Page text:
Hi. My name is Randy, and I’m a, I’m a . . . I’m . . .
I’m a writer.
I’ve been trying to understand why this is hard for me to confess. Truth be told, I’ve been a writer for the majority of my life.
Since becoming a pastor I’ve written sermons whose cumulative length would equal one good sized Stephen King novel each year. Since 2006 I’ve written for this blog, sometimes more regularly than others, but with general consistency.
At other times I’ve been paid to write. For a few years I wrote software reviews for the IDG Communications’ publication Amiga World, and after that I wrote the content for Great Commission Publications’ family worship guide As for My House which my wife and I had previously self-published.
Nevertheless, to say “I’m a writer” feels to me an attempt to claim membership in a fraternity to which I have no right. I admire writers too highly to claim status among them. To say, “I’m a writer” sounds to my ear akin to saying “I’m Eugene Peterson” or “I’m Marilynne Robinson.” This is as ludicrous a hesitancy as it is a claim, I know. I am not, never will be, and cannot pretend to expect to be, these people. Neither can most writers.
Nevertheless, to wear the label seems to me a claim to stand with them, and that is something I am uncomfortable doing.
I have always had a hard time wearing the label writer. However, my perspective began to change after attending last year the Festival of Faith and Writing in Grand Rapids, Michigan. There, I attended a panel presentation led by four writers (some well known, others not) who were also pastors. I asked them whether they viewed their writing as vocation or hobby. Was it a part of their calling, or something they did “on the side.” They looked at each other, smiled, and one answered, “If we considered it a hobby, we’d give it up. It’s too hard.” The rest nodded their agreement.
Calling, as I’ve explored it with those considering pastoral ministry, is a combination of internal desire and external confirmation. Many have the internal inclination. They want to preach or to “help people” (whatever that means). But internal desire needs to be matched with an outside judgment that they indeed have the gifts for preaching and a track record of helping people pastorally. Applying similar criteria to writing, can I say that I am called to write?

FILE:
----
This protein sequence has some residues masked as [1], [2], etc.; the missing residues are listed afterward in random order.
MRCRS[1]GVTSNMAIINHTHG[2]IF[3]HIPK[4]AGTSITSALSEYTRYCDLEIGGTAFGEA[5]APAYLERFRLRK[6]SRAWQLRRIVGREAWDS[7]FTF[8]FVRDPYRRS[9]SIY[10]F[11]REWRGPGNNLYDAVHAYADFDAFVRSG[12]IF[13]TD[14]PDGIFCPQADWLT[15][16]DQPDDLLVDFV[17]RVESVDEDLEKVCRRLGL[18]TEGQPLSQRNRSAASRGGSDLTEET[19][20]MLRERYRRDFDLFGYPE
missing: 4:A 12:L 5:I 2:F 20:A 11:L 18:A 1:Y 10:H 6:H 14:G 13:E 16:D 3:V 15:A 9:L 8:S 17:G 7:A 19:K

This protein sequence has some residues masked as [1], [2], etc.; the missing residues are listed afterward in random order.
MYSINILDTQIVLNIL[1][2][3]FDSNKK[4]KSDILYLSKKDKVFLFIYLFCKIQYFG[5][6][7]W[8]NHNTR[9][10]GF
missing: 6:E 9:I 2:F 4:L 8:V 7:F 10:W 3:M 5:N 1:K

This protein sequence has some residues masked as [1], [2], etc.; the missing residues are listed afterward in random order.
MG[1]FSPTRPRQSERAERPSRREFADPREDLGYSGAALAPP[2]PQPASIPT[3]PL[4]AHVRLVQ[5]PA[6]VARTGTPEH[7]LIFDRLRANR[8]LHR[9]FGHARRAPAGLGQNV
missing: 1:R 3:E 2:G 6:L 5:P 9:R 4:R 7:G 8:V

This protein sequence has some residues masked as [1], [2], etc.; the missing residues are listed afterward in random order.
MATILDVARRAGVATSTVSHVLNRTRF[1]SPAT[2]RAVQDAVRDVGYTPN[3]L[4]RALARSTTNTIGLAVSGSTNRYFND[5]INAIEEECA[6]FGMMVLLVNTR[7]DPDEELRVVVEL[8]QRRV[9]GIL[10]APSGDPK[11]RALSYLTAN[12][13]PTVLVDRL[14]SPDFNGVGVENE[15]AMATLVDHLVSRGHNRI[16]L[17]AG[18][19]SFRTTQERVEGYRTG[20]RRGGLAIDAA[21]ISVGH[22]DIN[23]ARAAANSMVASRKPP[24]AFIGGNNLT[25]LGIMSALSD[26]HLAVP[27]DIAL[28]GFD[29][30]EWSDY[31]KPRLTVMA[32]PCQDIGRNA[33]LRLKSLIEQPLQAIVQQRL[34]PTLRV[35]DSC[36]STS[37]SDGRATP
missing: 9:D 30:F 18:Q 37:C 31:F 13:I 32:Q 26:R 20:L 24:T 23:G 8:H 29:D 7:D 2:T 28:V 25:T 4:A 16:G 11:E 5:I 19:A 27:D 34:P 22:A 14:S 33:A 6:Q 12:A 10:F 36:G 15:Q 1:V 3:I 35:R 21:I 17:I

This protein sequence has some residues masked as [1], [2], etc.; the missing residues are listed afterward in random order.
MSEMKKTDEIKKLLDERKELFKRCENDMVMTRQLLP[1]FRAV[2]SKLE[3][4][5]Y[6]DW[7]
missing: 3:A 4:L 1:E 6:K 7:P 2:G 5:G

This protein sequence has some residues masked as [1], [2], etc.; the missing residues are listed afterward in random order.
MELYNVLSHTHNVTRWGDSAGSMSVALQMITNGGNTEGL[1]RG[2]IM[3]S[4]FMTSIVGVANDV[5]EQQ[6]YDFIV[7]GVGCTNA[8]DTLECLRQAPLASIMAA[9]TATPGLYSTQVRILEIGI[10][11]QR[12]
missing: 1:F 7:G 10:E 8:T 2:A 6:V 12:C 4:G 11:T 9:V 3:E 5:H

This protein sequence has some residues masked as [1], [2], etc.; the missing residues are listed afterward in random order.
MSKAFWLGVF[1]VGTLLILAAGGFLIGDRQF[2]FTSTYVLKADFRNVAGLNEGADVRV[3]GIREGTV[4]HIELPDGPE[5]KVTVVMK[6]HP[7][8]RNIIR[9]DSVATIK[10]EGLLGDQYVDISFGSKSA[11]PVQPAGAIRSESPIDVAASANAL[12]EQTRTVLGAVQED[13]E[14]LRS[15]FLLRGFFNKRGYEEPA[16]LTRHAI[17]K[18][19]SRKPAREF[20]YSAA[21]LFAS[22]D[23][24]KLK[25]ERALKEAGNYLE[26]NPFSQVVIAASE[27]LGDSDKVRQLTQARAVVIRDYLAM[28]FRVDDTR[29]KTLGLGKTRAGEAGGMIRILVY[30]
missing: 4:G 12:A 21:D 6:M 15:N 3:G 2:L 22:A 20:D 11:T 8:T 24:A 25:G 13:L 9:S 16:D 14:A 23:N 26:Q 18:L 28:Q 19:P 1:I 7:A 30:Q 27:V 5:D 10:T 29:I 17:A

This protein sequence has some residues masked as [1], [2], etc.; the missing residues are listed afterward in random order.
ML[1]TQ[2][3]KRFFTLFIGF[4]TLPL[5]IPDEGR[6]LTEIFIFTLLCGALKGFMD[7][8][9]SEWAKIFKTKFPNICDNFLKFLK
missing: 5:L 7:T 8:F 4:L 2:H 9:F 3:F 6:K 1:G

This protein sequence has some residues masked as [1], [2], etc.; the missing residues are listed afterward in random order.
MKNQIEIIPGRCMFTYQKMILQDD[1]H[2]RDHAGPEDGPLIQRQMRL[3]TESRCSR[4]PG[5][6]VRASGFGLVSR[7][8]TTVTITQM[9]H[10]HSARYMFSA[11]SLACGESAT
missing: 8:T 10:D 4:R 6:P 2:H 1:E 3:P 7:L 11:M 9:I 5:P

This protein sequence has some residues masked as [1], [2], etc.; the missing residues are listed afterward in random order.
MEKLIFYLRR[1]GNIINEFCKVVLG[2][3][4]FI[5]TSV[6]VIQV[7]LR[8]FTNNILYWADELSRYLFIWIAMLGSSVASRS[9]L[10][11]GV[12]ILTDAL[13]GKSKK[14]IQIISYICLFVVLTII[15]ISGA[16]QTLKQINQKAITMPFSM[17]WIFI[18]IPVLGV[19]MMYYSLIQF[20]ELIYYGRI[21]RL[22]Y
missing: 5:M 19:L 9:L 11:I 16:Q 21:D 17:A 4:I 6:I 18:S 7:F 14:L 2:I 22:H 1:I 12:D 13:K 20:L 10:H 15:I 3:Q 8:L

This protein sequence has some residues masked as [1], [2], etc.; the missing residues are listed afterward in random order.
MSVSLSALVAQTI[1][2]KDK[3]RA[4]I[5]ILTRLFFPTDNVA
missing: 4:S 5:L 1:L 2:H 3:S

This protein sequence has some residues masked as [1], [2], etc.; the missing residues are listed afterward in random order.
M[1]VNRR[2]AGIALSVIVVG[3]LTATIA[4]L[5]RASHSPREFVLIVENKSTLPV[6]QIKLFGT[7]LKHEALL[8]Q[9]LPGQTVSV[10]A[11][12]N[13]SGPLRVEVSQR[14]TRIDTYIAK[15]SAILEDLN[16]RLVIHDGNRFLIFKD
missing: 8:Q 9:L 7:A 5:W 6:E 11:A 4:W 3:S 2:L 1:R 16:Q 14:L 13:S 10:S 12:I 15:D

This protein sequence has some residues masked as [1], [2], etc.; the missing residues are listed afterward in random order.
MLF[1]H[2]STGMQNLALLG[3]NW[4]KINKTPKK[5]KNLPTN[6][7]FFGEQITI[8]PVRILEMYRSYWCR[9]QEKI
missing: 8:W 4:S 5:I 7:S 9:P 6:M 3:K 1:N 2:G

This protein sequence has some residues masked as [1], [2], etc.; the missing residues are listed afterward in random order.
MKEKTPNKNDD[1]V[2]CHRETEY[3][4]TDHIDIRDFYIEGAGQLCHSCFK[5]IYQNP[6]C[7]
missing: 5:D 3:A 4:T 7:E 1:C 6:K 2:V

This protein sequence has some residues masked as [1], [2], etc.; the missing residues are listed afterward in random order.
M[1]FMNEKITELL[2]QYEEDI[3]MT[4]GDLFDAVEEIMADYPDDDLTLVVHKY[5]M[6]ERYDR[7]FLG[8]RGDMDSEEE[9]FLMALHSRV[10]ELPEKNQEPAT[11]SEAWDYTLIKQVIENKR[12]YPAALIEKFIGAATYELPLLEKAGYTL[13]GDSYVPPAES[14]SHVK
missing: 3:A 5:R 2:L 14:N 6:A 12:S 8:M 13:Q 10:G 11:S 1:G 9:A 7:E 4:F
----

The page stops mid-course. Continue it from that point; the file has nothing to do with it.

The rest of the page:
Working through this with my friend, Mike Osborne, a fellow pastor and writer, our judgment has been that yes, this is a part of my calling. There is no question the internal desire is there, though, as I’m prone to do, I’ve overthought the source and motivation behind it. As well there are those who have encouraged me to pursue this, who have read what I have written and who, having the expertise to judge such things, encouraged me down this path.
I have yet to determine how big a part of my calling this is. What this is to look like, if any different than it has been in the past, is a developing scene. My primary calling is as a shepherd, to care for the church I have been called to pastor. Writing is simply a part of this. Where this leads is unknown to me. It’s an adventure and I’m speaking to it here to invite others to explore it with me.
Of course, this could be so much chutzpah. Just as some people read the Bible and the so-called “signs of the times” as pointing to Jesus returning on a particular date, perhaps Randy is prone to read the signals of his heart and the voices around him as a clear indication that he should write. Maybe it is all so much hooey.
And yet, though it is overly dramatic to say so, there is a “burning in my soul” to do this. No one yet has stepped forward to stop the madness or tell me I’m just too ugly for this beauty pageant (although I’m collecting rejections from publishers and editors and agents which may eventually amount to the same thing). So I might as well just admit it.
My name is Randy, and I’m a writer.